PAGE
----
This is a cross post from the Semester at Sea (SEA) Robert C. Seamans blog written by Jan Witting, Chief Scientist with SEA. The expedition sailed into harbor in American Samoa today, ending the six-week journey.

Friday, August 12
On board the Robert C. Seamans
At anchor, Pago Pago Harbor

The sleek grey shape gliding into a patch of calm water next to our ship confirms the bow lookout’s call just a moment before. A shark! And there it is, off our science deck, dorsal fin sticking out of the water, languidly, gracefully moving past us. You can count four remoras clinging to its back, the hangers-on to this top dog of the pelagic, open-ocean ecosystem. For that is where we are, two days out of PIPA, nearest land a tiny island in the Tokelau group and American Samoa five hundred miles away. Our carousel water sampler is still in the water, we are on science station with the ship hove to and motionless, other than the gentle roll from the passing swells. The shark makes some passes, then loses interest and moves on.

 

The FAD, with fish underneath
A Purse seiner docked in Pago Pago | Photo: Jan witting

If you’re a regular to our blog, you’ve heard many mentions of sharks by now and might wonder what the big deal is about another one. For one, this is an open-ocean species and is not associated with any island like the reef sharks we encountered in PIPA. The bigger deal yet is that we are seeing one at all. The 19th century sailors who plied the same waters we have in whalers and trading ships, wrote about sharks and their abundance. Yet for us, in six weeks at sea, this was the only such sighting. One of the reasons for this catastrophic decline in shark numbers pulls into view moments later, as a small raft clad in black seine netting, towing a basketball-sized shiny float, is sighted off the quarter deck. We quickly identify it as a fish aggregating device, or a FAD.

 

Pelagic shark off our science deck
The FAD, with fish underneath | Photo: Jan witting

Now, FADs are a key component of the modern method of purse seine fishing. For whatever reason, fish of all kind are attracted to floating objects in the open ocean. These floats quickly build a large community of various fish species, ranging in size from small baitfish to tuna and sharks. Purse seiner vessels, up to 200′ and longer and equipped with a small auxiliary open workboat and often a helicopter, use them to help gather and find schools of tuna, circle the school in a huge net more than a mile long, and finally gather the net into a purse, hoist it out of the ocean with giant gantries, and dump the whole mass of writhing fish into one of its frozen holds.

The shiny float attached to it is a sophisticated satellite GPS tracking and Sonar device, and this very FAD is being tracked, moment-by-moment, by the fishing company that launched it. It sends out GPS coordinates of its location, together with information on how much fish has aggregated below it in the ocean. When the catch density promises to be right, a purse seiner will arrive and scoop up everything under the raft, tuna or not. Our shark is a dead fish swimming.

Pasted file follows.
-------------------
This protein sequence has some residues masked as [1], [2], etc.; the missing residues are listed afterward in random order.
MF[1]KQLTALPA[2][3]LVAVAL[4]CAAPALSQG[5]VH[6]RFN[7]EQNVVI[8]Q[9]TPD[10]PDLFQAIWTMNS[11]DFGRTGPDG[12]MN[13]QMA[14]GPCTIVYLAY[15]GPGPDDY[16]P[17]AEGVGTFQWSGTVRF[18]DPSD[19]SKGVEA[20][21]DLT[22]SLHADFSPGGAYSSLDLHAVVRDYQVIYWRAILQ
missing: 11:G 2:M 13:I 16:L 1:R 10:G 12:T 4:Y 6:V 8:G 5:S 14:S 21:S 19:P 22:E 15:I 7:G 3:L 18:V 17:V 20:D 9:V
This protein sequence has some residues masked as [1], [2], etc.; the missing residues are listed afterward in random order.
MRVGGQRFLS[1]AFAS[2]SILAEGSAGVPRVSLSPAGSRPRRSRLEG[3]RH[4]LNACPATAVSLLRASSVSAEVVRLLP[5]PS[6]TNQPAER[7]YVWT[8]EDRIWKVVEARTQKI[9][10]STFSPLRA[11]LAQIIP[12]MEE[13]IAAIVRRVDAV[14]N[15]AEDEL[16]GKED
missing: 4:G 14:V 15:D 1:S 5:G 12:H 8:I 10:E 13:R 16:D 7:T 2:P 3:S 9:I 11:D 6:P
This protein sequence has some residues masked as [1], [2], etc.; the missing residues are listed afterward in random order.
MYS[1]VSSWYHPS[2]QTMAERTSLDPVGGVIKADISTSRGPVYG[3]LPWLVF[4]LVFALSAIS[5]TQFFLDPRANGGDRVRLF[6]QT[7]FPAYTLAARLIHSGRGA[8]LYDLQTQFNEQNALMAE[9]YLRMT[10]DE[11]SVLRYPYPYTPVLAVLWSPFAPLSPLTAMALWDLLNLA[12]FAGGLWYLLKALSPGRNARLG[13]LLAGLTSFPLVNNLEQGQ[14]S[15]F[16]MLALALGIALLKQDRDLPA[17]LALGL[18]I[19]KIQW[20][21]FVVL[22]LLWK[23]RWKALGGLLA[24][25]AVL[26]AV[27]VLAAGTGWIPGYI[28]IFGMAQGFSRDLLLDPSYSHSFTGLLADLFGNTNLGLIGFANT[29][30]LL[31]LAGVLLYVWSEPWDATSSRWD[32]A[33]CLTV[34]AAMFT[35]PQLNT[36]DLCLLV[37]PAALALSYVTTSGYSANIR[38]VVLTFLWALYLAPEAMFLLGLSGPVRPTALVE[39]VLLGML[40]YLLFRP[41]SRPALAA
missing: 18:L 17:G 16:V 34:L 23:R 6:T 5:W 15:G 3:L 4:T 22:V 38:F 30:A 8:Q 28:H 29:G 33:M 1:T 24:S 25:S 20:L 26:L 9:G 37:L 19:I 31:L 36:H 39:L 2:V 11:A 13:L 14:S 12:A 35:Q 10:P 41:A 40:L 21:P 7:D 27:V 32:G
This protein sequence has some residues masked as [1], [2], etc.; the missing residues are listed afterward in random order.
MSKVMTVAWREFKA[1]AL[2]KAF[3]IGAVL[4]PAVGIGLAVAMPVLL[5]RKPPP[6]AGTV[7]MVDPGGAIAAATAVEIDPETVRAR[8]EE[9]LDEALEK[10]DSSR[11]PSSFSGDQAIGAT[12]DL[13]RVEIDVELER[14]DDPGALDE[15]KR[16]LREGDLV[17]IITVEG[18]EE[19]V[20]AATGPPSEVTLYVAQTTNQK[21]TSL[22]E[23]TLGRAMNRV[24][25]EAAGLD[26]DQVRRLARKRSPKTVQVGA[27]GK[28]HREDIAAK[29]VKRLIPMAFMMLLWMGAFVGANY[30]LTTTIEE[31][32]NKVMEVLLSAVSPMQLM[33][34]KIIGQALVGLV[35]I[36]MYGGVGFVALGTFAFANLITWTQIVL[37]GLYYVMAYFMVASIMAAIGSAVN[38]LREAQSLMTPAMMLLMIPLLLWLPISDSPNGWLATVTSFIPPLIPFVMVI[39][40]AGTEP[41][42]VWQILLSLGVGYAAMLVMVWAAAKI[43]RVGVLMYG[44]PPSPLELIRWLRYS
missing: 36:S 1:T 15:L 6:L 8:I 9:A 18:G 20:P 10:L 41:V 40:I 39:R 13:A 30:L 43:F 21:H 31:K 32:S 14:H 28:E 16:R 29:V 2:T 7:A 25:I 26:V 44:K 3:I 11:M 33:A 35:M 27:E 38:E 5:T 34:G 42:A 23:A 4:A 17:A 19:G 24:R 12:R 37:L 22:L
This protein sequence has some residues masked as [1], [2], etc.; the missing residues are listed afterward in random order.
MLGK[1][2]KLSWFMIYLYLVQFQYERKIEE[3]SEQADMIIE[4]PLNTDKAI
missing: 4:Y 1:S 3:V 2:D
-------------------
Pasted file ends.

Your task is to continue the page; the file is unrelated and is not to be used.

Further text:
A Purse seiner docked in Pago Pago
A Purse seiner docked in Pago Pago | Photo: Jan witting

After retrieving our science gear, we fire up the engine and motor windward to take a closer look at the FAD. In fifteen minutes it is floating under our lee, and we are able to observe schools of fish turning in large circles under the small raft. Together with them, we sight three more small sharks right at the surface. The scene of us all, lined up at the rail and taking in this incredible sight of the vibrant life of the ocean, is so much like another scene a few days earlier, while we were at anchor at Nikumaroro. The sight, our wonder, the similarity of the scene, is as striking as is the difference in the prospects of the life at which we are marveling. The fish, dolphins, sharks and turtles of Nikumaroro will be there for the next fortunate visitor to see. The creatures by our ship, under the FAD, will end.

Sometimes simple answers are the best. We visited the Phoenix Islands Protected Area for more than three weeks on this fantastic journey of exploration, our goal to gather data to help answer the question of how well do very large marine protected areas work for conserving the open ocean ecosystems. To that end, we sailed some 3500 nautical miles, conducted 42 CTD casts, towed 107 plankton tows, and analyzed hundreds of nutrient and pH samples. We’ve spent hundreds of hours counting and identifying fish larvae, appendicularians, plankton of all shapes and sizes, and all this information will help to monitor, manage, and discover new things about PIPA. But here is evidence of the very starkest kind. In PIPA, the creatures we saw have a future. The ones here, by our ship, do not.

To have value, though, a simple answer can’t be simplistic. The ocean has no boundaries. Sharks, tuna, dolphins, whales, myctophids, appendicularians, they all move – either by ocean currents or their own tail. What once gets a respite in PIPA will not forever remain there, unless they are a resident of one of its islands, reefs, or seamounts. Yet for even these visitors, PIPA offers a moment free of fishing pressure, a moment to feed, to grow and to reproduce. How big is this effect, how much does it help in the conservation of blue water species? Some of that detail will emerge from our samples of plankton, larval fish, and other data we collected.

All of us onboard the Robert C. Seamans, though, are convinced that PIPA provides an invaluable service. All of us leave inspired by what we saw, changed by this voyage, and determined in our own different ways to work to make sure these sights can be seen by generations to come. And we all, I suspect, leave the ship with a lifelong urge to return.

Jan Witting,
Chief Scientist
SEA Cruise S268, Protecting the Phoenix Islands

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